Deutsches Kunstarchiv im Germanischen Nationalmuseum | Kornmarkt 1 | 90402 Nürnberg

History of the Galerie Heinemann

Founding and Importance
The Galerie Heinemann was founded in 1872 by David Heinemann (1819-1902) and was numbered amongst the most important art dealerships in Germany until its "Aryanization" in 1938. In Munich its rooms were originally located at Promenadeplatz, later they were moved to the Prinzregentenstraße and as of 1902 to Lenbachplatz 5/6. The gallery, which operates internationally, had several branch offices in cities such as Frankfurt am Main, Nice and New York. It specialized in 19th and early 20th century German art, but also dedicated itself to English, French and Spanish art. Altogether it organized approximately 300 solo and thematic group exhibitions between 1880 and 1935.

The heyday of the gallery – 1890 to 1938
In 1890 the three sons of the art dealer David Heinemann took over the gallery. Theobald and Hermann headed the Munich business; Theodor, the oldest brother, was in charge of the New York office. After the death of the two younger brothers (1919 and 1929, resp.) Theobald Heinemann's widow, Franziska Heinemann (1882-1940), managed the gallery with her son Fritz (1905-1983) until it was "aryanized" at the end of 1939. Fritz Heinemann had already left the parents' art dealership in January of 1938. In May 1938 he emigrated via Switzerland to the USA. His mother followed him to the USA in February 1939, where she died in November 1940.

Under the direction of Friedrich Heinrich Zinckgraf as of 1938
In September 1938 Friedrich Heinrich Zinckgraf (1878-1954), a senior employee of the gallery, took over Fritz Heinemann's share in the gallery. After the pogrom on November 9/10, 1938, Franziska Heinemann's share was also "aryanized" by Zinckgraf. The Aryanization negotiations, however, took a good year at the Chamber of Industry and Commerce in Munich, because Zinckgraf was accused of "fictitious Aryanization" owing to his close contact to the Heinemann family. To finance the business, Zinckgraf finally received a loan from Reich Minister Hjalmar Schacht.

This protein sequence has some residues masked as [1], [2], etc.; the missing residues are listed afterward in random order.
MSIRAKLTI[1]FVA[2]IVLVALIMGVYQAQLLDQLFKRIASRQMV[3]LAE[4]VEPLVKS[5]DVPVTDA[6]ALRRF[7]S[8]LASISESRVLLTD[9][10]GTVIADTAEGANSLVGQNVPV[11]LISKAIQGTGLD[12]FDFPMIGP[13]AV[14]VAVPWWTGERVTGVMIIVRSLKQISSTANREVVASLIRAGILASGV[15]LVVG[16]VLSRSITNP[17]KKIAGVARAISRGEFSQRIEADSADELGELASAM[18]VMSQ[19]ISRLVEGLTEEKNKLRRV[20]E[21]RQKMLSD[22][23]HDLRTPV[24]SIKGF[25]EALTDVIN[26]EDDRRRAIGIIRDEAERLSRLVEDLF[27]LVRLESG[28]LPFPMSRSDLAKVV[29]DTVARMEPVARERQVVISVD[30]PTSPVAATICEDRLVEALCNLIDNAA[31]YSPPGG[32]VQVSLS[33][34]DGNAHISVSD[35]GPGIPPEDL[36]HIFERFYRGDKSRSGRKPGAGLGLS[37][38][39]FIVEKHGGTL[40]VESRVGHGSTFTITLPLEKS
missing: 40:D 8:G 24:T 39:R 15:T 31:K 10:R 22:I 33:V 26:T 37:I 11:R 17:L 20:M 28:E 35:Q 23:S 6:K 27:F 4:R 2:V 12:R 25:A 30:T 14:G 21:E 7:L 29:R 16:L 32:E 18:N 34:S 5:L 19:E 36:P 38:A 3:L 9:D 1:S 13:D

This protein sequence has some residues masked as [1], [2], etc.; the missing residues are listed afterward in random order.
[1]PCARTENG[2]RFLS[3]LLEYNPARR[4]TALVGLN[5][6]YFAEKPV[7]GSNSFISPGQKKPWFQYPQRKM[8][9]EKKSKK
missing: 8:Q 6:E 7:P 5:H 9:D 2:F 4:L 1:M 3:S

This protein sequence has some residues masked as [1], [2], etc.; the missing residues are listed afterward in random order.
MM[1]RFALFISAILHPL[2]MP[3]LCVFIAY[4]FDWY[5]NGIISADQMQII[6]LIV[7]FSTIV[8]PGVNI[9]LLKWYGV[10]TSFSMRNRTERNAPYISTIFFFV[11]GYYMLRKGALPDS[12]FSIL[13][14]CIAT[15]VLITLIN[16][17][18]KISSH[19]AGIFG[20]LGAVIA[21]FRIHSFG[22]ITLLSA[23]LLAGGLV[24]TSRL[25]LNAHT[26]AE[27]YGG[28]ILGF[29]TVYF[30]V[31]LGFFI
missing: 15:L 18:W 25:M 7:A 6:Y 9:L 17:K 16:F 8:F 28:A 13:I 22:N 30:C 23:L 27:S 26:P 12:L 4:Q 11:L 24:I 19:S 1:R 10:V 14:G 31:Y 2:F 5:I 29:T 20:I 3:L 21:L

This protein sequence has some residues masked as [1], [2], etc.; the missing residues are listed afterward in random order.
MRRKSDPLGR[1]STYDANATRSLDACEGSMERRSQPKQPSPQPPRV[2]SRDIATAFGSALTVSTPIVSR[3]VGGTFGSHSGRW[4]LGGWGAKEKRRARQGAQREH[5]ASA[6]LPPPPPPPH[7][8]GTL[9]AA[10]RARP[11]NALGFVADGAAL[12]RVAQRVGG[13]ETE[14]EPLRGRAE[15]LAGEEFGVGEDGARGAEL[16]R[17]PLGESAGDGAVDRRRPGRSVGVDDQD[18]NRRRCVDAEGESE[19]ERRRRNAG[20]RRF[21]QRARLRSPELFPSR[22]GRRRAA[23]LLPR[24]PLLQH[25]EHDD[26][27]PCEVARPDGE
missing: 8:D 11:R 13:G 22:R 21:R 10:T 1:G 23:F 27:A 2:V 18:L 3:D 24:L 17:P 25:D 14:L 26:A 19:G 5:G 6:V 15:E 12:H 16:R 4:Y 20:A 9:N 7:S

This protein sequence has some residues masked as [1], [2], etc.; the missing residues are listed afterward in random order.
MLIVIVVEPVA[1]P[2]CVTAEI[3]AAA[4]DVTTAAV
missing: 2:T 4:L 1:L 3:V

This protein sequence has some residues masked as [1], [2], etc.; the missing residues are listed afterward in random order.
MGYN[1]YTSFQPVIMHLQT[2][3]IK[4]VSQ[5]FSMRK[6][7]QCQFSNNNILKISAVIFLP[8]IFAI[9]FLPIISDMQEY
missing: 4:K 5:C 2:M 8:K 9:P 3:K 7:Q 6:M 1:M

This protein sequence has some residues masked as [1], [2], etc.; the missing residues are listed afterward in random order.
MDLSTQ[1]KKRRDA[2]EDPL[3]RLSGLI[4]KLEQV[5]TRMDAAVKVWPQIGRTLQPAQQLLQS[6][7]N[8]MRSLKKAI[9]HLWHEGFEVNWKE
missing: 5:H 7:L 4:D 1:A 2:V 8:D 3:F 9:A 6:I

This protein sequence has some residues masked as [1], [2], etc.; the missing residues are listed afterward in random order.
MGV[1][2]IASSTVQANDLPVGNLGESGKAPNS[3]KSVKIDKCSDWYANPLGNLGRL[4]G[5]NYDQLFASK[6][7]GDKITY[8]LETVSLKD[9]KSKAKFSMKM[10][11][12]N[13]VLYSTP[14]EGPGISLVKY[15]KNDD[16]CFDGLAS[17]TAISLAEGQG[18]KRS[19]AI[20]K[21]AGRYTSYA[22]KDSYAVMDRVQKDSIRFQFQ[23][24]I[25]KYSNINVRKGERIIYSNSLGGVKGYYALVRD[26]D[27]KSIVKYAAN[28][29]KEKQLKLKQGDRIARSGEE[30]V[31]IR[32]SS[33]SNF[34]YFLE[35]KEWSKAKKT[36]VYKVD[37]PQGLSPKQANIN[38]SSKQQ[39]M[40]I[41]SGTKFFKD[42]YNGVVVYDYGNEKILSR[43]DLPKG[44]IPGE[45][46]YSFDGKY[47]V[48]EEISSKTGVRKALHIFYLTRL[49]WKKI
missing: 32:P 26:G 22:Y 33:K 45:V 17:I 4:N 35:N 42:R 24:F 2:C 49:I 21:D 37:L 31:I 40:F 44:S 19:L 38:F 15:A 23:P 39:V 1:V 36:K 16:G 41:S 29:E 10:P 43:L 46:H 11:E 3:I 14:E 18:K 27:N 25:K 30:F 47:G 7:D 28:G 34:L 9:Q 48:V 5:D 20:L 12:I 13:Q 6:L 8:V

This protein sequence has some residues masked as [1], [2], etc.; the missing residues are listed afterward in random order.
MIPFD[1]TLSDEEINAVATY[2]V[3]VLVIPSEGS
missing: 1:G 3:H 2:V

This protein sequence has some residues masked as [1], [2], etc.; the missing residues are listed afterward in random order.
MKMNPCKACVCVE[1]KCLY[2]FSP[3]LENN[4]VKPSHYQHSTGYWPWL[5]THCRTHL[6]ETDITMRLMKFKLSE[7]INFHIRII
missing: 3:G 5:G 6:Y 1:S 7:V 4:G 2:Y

He became the sole owner of the gallery with all its documents by the end of 1939. The business was valued at 220,000 Reichsmark, the stock at 200,000 Reichsmark. Zinckgraf changed the name of the Galerie Heinemann to Galerie Zinckgraf in May 1941 and continued to manage it in unmodified form even after the war (his licence was renewed in September 1946). He even retained the numbering system of the Galerie Heinemann.

What happened to the gallery documents after the end of the war?
In June 1946 Fritz Heinemann returned to Munich. He probably did not receive the documents of the Galerie Heinemann until after Zinckgraf's death in 1954. Under the name of his wife Christel he once again became active as an art dealer from 1955 to 1957.

In 1972 he turned the business records and card indexes over to the Deutsches Kunstarchiv in the Germanisches Nationalmuseum in Nuremberg (formerly Archiv für Bildende Kunst). At the same time some of the photo cards and the catalogs of the Galerie Heinemann were transferred to the Zentralinstitut für Kunstgeschichte in Munich.

Einen Moment bitte...